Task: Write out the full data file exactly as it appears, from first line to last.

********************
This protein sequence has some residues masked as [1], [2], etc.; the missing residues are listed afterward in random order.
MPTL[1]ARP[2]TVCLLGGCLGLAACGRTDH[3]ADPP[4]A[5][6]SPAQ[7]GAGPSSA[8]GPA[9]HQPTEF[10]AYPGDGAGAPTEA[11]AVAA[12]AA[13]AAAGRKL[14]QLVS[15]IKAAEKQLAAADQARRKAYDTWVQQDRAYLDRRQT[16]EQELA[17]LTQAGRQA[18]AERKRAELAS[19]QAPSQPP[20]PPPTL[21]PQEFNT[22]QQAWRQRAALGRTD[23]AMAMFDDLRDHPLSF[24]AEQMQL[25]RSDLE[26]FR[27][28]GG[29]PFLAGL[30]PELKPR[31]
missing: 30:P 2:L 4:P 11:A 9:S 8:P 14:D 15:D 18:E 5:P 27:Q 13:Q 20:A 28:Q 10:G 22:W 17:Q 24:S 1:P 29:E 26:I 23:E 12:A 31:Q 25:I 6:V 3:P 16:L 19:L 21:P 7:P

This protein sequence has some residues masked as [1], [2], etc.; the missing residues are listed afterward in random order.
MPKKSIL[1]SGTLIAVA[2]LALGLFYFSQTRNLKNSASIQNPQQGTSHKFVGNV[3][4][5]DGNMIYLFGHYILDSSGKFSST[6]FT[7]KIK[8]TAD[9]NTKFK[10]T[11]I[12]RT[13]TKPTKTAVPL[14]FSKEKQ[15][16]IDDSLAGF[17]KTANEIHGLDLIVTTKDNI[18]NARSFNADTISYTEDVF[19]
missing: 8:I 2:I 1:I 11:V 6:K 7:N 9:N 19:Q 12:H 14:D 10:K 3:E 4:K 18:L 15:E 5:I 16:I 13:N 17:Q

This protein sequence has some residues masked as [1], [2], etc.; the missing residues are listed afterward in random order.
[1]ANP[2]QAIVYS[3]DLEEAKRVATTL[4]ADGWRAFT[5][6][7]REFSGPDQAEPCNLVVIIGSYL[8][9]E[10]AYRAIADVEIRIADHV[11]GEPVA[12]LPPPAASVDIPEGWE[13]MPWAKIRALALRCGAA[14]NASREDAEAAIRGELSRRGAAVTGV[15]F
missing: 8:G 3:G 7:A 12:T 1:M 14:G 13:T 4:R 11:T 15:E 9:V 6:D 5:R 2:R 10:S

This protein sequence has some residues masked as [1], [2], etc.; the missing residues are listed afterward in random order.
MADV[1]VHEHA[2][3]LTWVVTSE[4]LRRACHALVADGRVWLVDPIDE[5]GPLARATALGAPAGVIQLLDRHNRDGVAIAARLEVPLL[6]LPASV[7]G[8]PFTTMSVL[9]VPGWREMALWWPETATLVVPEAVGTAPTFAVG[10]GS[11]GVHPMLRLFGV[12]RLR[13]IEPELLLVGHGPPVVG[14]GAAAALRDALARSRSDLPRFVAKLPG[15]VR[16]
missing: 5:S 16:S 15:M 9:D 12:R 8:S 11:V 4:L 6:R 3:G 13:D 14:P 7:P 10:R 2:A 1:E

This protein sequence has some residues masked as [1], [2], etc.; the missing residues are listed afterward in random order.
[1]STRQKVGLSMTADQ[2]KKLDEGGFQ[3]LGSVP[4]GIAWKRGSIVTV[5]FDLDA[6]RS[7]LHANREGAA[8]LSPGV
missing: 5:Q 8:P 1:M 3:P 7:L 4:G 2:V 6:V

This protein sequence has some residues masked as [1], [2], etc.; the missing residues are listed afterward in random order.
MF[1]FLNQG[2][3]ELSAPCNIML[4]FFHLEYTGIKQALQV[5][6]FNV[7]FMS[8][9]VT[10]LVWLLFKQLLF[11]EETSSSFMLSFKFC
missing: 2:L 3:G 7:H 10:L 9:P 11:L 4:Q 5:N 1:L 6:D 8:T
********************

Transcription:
This protein sequence has some residues masked as [1], [2], etc.; the missing residues are listed afterward in random order.
MPTL[1]ARP[2]TVCLLGGCLGLAACGRTDH[3]ADPP[4]A[5][6]SPAQ[7]GAGPSSA[8]GPA[9]HQPTEF[10]AYPGDGAGAPTEA[11]AVAA[12]AA[13]AAAGRKL[14]QLVS[15]IKAAEKQLAAADQARRKAYDTWVQQDRAYLDRRQT[16]EQELA[17]LTQAGRQA[18]AERKRAELAS[19]QAPSQPP[20]PPPTL[21]PQEFNT[22]QQAWRQRAALGRTD[23]AMAMFDDLRDHPLSF[24]AEQMQL[25]RSDLE[26]FR[27][28]GG[29]PFLAGL[30]PELKPR[31]
missing: 30:P 2:L 4:P 11:A 9:S 8:P 14:D 15:D 18:E 5:P 27:Q 13:Q 20:A 28:Q 10:G 22:W 17:Q 24:S 1:P 29:E 26:I 23:E 12:A 31:Q 25:I 6:V 3:P 16:L 19:L 21:P 7:P

This protein sequence has some residues masked as [1], [2], etc.; the missing residues are listed afterward in random order.
MPKKSIL[1]SGTLIAVA[2]LALGLFYFSQTRNLKNSASIQNPQQGTSHKFVGNV[3][4][5]DGNMIYLFGHYILDSSGKFSST[6]FT[7]KIK[8]TAD[9]NTKFK[10]T[11]I[12]RT[13]TKPTKTAVPL[14]FSKEKQ[15][16]IDDSLAGF[17]KTANEIHGLDLIVTTKDNI[18]NARSFNADTISYTEDVF[19]
missing: 8:I 2:I 1:I 11:V 6:K 7:N 9:N 19:Q 12:H 14:D 10:K 3:E 4:K 18:L 15:E 5:I 16:I 13:N 17:Q

This protein sequence has some residues masked as [1], [2], etc.; the missing residues are listed afterward in random order.
[1]ANP[2]QAIVYS[3]DLEEAKRVATTL[4]ADGWRAFT[5][6][7]REFSGPDQAEPCNLVVIIGSYL[8][9]E[10]AYRAIADVEIRIADHV[11]GEPVA[12]LPPPAASVDIPEGWE[13]MPWAKIRALALRCGAA[14]NASREDAEAAIRGELSRRGAAVTGV[15]F
missing: 8:G 3:G 7:A 12:T 1:M 14:G 13:T 4:R 11:T 15:E 9:V 6:D 5:R 2:R 10:S

This protein sequence has some residues masked as [1], [2], etc.; the missing residues are listed afterward in random order.
MADV[1]VHEHA[2][3]LTWVVTSE[4]LRRACHALVADGRVWLVDPIDE[5]GPLARATALGAPAGVIQLLDRHNRDGVAIAARLEVPLL[6]LPASV[7]G[8]PFTTMSVL[9]VPGWREMALWWPETATLVVPEAVGTAPTFAVG[10]GS[11]GVHPMLRLFGV[12]RLR[13]IEPELLLVGHGPPVVG[14]GAAAALRDALARSRSDLPRFVAKLPG[15]VR[16]
missing: 5:S 16:S 15:M 9:D 12:R 8:S 11:V 4:L 6:R 3:G 13:D 14:P 7:P 10:R 2:A 1:E

This protein sequence has some residues masked as [1], [2], etc.; the missing residues are listed afterward in random order.
[1]STRQKVGLSMTADQ[2]KKLDEGGFQ[3]LGSVP[4]GIAWKRGSIVTV[5]FDLDA[6]RS[7]LHANREGAA[8]LSPGV
missing: 5:Q 8:P 1:M 3:P 7:L 4:G 2:V 6:V

This protein sequence has some residues masked as [1], [2], etc.; the missing residues are listed afterward in random order.
MF[1]FLNQG[2][3]ELSAPCNIML[4]FFHLEYTGIKQALQV[5][6]FNV[7]FMS[8][9]VT[10]LVWLLFKQLLF[11]EETSSSFMLSFKFC
missing: 2:L 3:G 7:H 10:L 9:P 11:L 4:Q 5:N 1:L 6:D 8:T